Originally published on Jun 21, 2014.
UK-based financial information and research firm Markit (MRKT) had a larger-than-expected initial public offering on Nasdaq, Thursday, as the company sold 53.47 million shares at a price that's hovering around $24 a share. and shares began trading at $26.15, up more than 10%.
On the face of it, this is obviously good news for Markit as it looks to consolidate the ballooning market for centralized data crunchers that help value and process complex financial instruments. However, all the shares that were sold, were sold on behalf of selling shareholders: Markit won't receive any proceeds from the IPO.
The shareholders, mostly banks including: Bank of America Merrill Lynch, Deutsche Bank, Goldman Sachs and JPMorgan, raised $1.3 billion in gross proceeds after raising the number of shares from the originally planned offering of 45.7 million to 53.7 million.
A Return for Shareholders
For Markit, this is still important as its shareholders are getting a big return on investment, and, indeed, they still retain between 3%-6% ownership of the company. This keeps them on the books to participate in further upsides as well as fund acquisitions that challenge larger rivals such as Bloomberg, Thomson Reuters and IBM Analytics.
Canadian Lance Uggla, a trader working in London, created Markit in 2003 as a central repository of data on non-listed assets and derivatives collected from financial market participants. Its initial product was a daily pricing product for credit default swaps, an opaque category of derivatives valued independently by dealers and funds.
The so-called "ABX" index, famously became a way for banks and their clients to wager on the subprime-mortgage market ahead of and during the financial crisis. Since then, the company has expanded to offer data and analytical information about markets, process trades for clients and design technologies to analyze trading and risk.
It now boasts more than 3,000 employees in more than 10 countries.
"This was the culmination of many months of hard work," Uggla told the New York Times' Deal Book blog. "I think the result is some great brand recognition."
There are some ongoing concerns for shareholders, however. The company came under intense Congressional scrutiny over its ABX index and its IPO prospectus, acknowledged risks including litigation and the possibility of paying fines. In 2009, for instance, the US Justice Department confirmed it had launched a probe into possible antitrust violations in the credit-default-swaps market. Markit, along with several banks, was targeted for allegedly controlling prices.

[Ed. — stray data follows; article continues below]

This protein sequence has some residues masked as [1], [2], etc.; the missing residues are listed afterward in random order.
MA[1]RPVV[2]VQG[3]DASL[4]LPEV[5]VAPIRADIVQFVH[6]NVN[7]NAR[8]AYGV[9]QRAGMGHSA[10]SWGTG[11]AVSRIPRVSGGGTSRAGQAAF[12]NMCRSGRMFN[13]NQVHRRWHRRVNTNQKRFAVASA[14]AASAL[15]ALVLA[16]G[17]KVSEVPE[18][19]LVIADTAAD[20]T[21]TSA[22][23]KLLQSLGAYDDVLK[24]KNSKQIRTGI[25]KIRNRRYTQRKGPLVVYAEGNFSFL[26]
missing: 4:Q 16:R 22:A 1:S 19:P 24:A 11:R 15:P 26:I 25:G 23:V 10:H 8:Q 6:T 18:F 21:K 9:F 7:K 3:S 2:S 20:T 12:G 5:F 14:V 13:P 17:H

The company maintain it acted properly at all times and no penalties are planned in the probe. However, The Wall Street Journal reported last year that it was subject to a parallel probe by European authorities into possible anticompetitive behavior in CDS markets.
Uggla Eyeing Acquisitions
Markit's revenue grew 24% between 2011 and 2013, and its cash flow surged 38% over that time. In the first quarter of this year, its annual run rate of revenue surpassed $1 billion. Much of the firm's revenue comes as annually recurring fees, lending stability to the business in a volatile market.
Indeed it's a relatively "sticky" business as Markit is relied upon to perform core analytical and pricing work. With the successful IPO, Uggla is already confident that acquisitions will follow.
"Markit has always grown organically and enhanced that through acquisition," he told Financial News. "Most of these have been bolt-on acquisitions where we can grow the acquisition and find additional growth. This is a core part of our ethos and the company's vision for the future."
Uggla did stress that any "potential acquisitions would focus across its three main business lines of information, processing and solutions." But in its short history it has already bought a total of 25 companies, amounting to $1.8 billion. You should expect, with the extra-currency brought to its investors, more acquisitions will follow.
There are countless growth opportunities for Markit as it continues to push-up against the big financial information providers like Bloomberg and Reuters. What gives me confidence that it will continue to compete against those giants is the billions in revenue it continues to draw and the confidence it has brought its investors.
Its listing on Nasdaq entrenches the company, headquartered in London, as a largely transatlantic business, making net profits of $139m on revenues of $948m last year. Much of that growth has come by acquiring other financial technology companies.
These acquisitions have helped it push into forecasting risk and processing over-the-counter derivatives-areas that have assumed greater importance for regulators following the financial crisis.
I believe those who bought the stock at the $24 share price will get a great long-term return on investment. The stock will likely rise in the short term too, especially as the company's path to expansion becomes clearer.
However, there will be a period of uncertainty as EU anti-trust investigations windup, likely to complete in 2015. Until then, I would caution against investing at anything over $30 a share.
Disclosure: The author has no positions in any stocks mentioned, and no plans to initiate any positions within the next 72 hours.